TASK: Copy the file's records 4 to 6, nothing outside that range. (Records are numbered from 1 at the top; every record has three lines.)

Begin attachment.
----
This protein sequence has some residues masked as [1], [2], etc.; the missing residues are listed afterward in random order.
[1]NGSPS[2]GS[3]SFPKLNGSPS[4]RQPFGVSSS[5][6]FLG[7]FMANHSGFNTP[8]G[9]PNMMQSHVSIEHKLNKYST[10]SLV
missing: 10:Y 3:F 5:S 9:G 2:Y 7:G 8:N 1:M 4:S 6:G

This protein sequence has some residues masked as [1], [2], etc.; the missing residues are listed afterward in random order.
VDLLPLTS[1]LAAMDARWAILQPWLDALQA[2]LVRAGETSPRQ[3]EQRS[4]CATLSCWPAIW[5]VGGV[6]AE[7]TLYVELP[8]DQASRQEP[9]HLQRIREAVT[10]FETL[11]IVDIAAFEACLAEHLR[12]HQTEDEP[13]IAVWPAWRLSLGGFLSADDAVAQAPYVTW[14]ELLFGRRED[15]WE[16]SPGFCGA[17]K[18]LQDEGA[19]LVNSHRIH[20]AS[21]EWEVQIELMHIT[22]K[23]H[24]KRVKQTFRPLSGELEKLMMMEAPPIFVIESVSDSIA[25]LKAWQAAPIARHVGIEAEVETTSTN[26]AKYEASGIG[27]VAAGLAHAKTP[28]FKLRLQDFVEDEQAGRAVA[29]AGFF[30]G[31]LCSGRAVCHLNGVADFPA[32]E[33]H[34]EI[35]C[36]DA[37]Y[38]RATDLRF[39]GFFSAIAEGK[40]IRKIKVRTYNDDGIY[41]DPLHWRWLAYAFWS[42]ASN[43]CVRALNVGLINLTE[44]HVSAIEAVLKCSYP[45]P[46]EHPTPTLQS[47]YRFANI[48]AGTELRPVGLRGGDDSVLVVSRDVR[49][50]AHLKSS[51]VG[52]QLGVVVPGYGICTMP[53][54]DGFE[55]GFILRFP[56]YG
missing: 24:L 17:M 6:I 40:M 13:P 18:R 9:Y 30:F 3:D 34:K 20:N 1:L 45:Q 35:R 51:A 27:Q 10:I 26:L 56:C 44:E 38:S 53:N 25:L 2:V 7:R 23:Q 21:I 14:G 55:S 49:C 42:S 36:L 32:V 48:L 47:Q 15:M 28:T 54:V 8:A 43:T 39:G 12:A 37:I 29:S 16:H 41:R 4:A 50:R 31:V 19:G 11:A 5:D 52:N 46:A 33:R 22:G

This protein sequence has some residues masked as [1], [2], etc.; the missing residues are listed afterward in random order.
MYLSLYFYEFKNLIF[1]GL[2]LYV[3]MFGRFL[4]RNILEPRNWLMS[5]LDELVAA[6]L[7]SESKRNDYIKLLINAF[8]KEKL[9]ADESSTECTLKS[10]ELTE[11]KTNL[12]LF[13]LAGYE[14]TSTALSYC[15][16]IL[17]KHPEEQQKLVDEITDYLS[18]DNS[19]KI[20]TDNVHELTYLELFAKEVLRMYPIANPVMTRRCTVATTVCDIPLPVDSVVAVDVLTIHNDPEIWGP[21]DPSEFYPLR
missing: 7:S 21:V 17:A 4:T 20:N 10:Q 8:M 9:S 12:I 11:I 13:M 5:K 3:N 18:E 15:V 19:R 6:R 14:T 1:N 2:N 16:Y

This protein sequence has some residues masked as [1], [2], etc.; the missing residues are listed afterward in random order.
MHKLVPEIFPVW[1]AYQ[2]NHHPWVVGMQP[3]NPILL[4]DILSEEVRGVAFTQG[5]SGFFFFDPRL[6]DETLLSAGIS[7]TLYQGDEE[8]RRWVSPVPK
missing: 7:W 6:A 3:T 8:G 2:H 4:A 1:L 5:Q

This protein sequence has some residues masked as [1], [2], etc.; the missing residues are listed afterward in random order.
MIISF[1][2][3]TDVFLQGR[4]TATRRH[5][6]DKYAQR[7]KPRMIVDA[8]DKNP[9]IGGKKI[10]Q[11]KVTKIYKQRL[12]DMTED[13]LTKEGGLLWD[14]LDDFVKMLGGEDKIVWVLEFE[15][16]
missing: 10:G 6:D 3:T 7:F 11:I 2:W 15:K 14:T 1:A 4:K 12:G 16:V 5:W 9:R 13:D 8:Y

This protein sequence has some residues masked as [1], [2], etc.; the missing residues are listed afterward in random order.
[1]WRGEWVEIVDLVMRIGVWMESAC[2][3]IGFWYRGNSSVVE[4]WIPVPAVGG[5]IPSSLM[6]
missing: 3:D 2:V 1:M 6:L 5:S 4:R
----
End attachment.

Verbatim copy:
This protein sequence has some residues masked as [1], [2], etc.; the missing residues are listed afterward in random order.
MHKLVPEIFPVW[1]AYQ[2]NHHPWVVGMQP[3]NPILL[4]DILSEEVRGVAFTQG[5]SGFFFFDPRL[6]DETLLSAGIS[7]TLYQGDEE[8]RRWVSPVPK
missing: 7:W 6:A 3:T 8:G 2:H 4:A 1:L 5:Q

This protein sequence has some residues masked as [1], [2], etc.; the missing residues are listed afterward in random order.
MIISF[1][2][3]TDVFLQGR[4]TATRRH[5][6]DKYAQR[7]KPRMIVDA[8]DKNP[9]IGGKKI[10]Q[11]KVTKIYKQRL[12]DMTED[13]LTKEGGLLWD[14]LDDFVKMLGGEDKIVWVLEFE[15][16]
missing: 10:G 6:D 3:T 7:F 11:I 2:W 15:K 14:T 1:A 4:K 12:G 16:V 5:W 9:R 13:D 8:Y

This protein sequence has some residues masked as [1], [2], etc.; the missing residues are listed afterward in random order.
[1]WRGEWVEIVDLVMRIGVWMESAC[2][3]IGFWYRGNSSVVE[4]WIPVPAVGG[5]IPSSLM[6]
missing: 3:D 2:V 1:M 6:L 5:S 4:R